Tag Archives: Skippyjon Jones

WWW Wednesdays – June 22, 2011

WWW Wednesdays

Welcome back to WWW Wednesdays! The kids have been doing a lot more reading than me this week and we’ve discovered a few great books to share.

My bookshelf

Suzanne's Diary for Nicholas by James Patterson– What I’m currently reading
I just started reading Suzanne’s Diary for Nicholas by James Patterson last night. I was very tired and needed the sleep but it was hard to put it down. I can’t wait to find out how this story turns out.

– What I recently finished reading
Earlier this week I finished Michael Pollan’s In Defense of Food: An Eater’s Manifesto. Although it was easy to read, entertaining and informative, it seems that Pollan spends more time telling us what not to eat, rather than what to eat. Probably because nobody really knows what the “perfect” diet really is, since food and its thousands of nutrients are so complicated to understand. What did I get out of it? Eat a reasonable amount of foods, go for variety and simple ingredients, and make sure to eat plenty of fruit and vegetables. Voila!

I also read Vol de Nuit (Night Flight) by Antoine de Saint Exupery in a couple of sittings. As a French native, the only other St Exupery book I’ve read so far is Le Petit Prince (The Little Prince), one of my very favorite books, so it was great to read more of this wonderful, poet-in-prose author. This book gives great insight on what it was like to work for the airline mail courier L’Aeropostale in the late 1920s, as St Exupery did himself, including flying at night to compete with mail services by ship and train. A very chilling story about bravery and humanity.

What I think I’ll read next
Kira-Kira by Cynthia Kadohata. I grabbed this book off the youth literature shelf at the library simply because I liked the cover but I have no idea if it’s any good. It won the Newbery medal, so it can’t be too bad! The inside jacket describes it as the story of two Japanese sisters who move to the Deep South, in Georgia, with their parents, so the premise looks interesting.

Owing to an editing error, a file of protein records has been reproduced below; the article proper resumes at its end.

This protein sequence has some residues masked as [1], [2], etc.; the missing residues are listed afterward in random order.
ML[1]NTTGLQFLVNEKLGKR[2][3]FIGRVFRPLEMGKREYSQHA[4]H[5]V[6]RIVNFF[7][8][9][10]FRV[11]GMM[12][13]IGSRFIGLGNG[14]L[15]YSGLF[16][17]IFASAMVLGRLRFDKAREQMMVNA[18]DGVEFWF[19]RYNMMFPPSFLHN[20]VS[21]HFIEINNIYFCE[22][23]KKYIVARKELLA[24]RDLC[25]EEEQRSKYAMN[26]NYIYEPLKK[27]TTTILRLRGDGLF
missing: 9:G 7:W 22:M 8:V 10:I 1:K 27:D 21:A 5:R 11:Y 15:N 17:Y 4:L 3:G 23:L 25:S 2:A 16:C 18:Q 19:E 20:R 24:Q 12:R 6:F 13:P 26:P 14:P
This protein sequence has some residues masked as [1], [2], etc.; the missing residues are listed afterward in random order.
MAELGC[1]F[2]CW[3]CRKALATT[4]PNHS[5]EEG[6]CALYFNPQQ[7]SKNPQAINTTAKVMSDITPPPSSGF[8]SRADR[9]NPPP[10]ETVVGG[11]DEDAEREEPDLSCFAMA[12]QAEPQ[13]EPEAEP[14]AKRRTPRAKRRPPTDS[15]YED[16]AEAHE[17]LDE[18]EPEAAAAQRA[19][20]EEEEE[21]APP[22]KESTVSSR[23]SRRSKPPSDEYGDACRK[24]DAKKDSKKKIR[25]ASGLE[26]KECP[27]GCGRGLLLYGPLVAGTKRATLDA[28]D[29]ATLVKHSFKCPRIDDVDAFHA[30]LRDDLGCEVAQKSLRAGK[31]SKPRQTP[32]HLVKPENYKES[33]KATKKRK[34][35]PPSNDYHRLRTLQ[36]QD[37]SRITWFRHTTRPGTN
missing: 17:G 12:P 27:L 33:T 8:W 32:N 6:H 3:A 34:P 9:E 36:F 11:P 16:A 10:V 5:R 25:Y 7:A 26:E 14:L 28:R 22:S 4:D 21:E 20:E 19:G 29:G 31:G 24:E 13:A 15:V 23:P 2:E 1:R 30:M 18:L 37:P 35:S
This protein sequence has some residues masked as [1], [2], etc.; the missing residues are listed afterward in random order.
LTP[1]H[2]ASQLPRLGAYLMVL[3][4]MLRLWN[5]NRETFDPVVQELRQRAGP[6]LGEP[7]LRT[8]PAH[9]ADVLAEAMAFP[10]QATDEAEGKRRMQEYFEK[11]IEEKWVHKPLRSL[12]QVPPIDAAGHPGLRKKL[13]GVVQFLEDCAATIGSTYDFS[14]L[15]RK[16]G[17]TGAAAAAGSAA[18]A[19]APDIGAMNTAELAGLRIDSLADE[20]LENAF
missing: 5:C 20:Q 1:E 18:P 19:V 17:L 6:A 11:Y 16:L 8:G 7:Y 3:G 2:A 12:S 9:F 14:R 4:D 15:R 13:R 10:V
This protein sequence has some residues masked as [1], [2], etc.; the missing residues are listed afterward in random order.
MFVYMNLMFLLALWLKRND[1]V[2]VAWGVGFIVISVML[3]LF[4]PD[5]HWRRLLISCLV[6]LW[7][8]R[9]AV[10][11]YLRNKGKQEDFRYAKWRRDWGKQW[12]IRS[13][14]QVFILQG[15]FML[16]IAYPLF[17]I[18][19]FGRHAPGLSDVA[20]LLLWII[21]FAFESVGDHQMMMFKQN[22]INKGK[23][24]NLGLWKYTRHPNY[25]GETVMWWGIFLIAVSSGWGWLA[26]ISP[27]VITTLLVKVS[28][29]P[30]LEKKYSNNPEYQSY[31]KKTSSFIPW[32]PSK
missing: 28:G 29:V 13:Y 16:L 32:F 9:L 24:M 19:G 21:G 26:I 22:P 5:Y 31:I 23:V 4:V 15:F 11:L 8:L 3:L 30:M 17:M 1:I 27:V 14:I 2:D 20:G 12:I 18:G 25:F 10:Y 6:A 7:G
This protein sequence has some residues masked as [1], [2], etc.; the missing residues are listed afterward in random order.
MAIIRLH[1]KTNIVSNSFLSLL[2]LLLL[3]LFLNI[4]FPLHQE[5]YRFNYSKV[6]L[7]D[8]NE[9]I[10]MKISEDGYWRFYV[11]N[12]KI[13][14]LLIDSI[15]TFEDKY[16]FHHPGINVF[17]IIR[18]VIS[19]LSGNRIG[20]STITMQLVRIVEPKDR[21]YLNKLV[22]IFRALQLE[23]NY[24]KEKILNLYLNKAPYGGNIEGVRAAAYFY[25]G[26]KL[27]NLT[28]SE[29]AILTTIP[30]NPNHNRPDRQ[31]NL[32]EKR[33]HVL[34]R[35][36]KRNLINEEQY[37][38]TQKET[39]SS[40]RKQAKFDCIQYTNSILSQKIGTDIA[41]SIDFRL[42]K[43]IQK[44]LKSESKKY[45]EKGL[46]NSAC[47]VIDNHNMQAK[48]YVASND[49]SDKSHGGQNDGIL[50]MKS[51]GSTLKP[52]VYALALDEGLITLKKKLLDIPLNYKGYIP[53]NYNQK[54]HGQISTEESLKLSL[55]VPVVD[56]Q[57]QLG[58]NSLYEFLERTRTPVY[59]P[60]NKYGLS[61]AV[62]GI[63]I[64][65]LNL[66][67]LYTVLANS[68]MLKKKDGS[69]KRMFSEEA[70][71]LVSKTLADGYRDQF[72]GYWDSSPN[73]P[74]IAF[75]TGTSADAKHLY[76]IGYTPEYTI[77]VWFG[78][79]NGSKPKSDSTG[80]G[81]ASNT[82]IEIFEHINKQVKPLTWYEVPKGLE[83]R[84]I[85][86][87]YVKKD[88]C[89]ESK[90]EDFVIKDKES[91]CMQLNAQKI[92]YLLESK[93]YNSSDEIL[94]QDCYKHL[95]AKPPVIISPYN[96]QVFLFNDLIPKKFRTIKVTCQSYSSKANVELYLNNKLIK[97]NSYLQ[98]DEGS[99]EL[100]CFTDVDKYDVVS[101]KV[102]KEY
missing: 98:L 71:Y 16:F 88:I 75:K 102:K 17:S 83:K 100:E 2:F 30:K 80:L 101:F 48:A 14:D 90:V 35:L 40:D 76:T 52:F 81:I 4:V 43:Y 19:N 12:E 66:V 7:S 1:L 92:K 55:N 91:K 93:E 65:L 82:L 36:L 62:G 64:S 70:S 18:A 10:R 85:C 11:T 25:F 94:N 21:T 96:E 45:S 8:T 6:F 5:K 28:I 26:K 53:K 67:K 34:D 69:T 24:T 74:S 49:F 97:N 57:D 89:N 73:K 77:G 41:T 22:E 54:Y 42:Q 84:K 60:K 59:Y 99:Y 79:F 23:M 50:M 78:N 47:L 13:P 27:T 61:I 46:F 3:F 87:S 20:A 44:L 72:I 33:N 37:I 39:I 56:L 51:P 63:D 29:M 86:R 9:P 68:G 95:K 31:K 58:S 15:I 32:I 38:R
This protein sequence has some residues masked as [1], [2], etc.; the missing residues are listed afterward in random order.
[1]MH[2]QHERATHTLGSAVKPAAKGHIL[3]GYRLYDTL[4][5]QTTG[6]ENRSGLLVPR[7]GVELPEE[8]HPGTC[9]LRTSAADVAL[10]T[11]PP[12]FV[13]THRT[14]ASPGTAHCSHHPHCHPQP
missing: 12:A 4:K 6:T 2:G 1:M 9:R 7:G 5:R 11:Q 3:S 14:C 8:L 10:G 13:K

Flotsam by David Wiesner

Flotsam by David Wiesner

My kids’ bookshelf

What they’re currently reading
We’re been reading a lot of new books but they do have a few favorites, including Flotsam by David Wiesner. We’re big fans of Wiesner and this book doesn’t disappoint. This illustrator makes you understand why sometimes a picture really is worth a thousand words. By the way, if you haven’t read The Three Pigs with your kids, you’re missing out – it’s pure genius. Other new favorites include Chicken Butt and Chicken Butt’s Back by Erica S. Perl. What kid doesn’t like stories mentioning the word “butt” a dozen times? Very, very funny.

– What they recently finished reading
Skippyjon Jones and the Big Bones, and Skippyjon Jones in the Doghouse. We have the audiobook versions and it’s great to have Judy Schachner read her own stories to the kids. Especially because my tongue can never read a Skippyjon Jones book without messing up a few lines, and Schachner’s voice is so fun and entertaining. Holy frijoles!

What I think they’ll read next
Mr Putter & Tabby Spill the Beans, and Mr Putter & Tabby Spin the Yarn by Cynthia Rylant. We do have the books but the kids have been too busy with others to take serious interest in these two so far.

What about you? Any books you or your kids are reading you’d like to share?

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Skippyjon Jones, or how big ears can provide a big imagination

Skippyjon Jones

Skippyjon Jones by Judy Schachner

Recently I decided that my three-and-a-half-year-old son was old enough to start reading the Skippyjon Jones books, by Judy Schachner.

I suggest you start with the first of the series, “Skippyjon Jones” and then move on to the others in no particular order, “Skyppyjon Jones and the big bones”, “Skippyjon Jones, lost in spice”, “Skippyjon Jones in mummy trouble”, “Skippyjon Jones in the doghouse”, etc. If you can, get the books with the audio version on CD read by the author herself. She’s not only a great writer, but also a wonderful story teller! Her voice instantly brings all characters to life and you can’t help yourself from following along and clapping on cue.

As you’ll soon find out, Skippyjon Jones is a Siamese cat with large ears and an even larger imagination, or possibly a personality disorder… When you share these stories with your kids, you’ll hear them say every day, “My ears are to beeg for my head. My head is too beeg for my body. I am not a Siamese cat, I am a Chihuahua!”. Eventually your kids will come up with similar sayings on their own, out of their own imagination, so enjoy listening in and seeing what they come up with!

I love how Skippyjon Jones creates his own adventures in his bedroom closet, even though those usually end up abruptly, with a sudden return to reality. Reading the Skippyjon Jones books is a great way to remember what it was like to be that age and invent your own stories. Now, I get to enjoy seeing my children be encouraged to do the same.

Obviously, I never saw as a child how much imagination my little brain contained, so it’s a wonderful experience to see creativity in action with my own children. Too quickly, society will ask them to conform to “the norm”, so I believe it is my responsibility as a parent to preserve and encourage their free play and flow of imagination. And what better way to reconnect with my own inner child that to take part in their adventures?

Freebie: Skippyjon Jones has its own website, with games and short clips!

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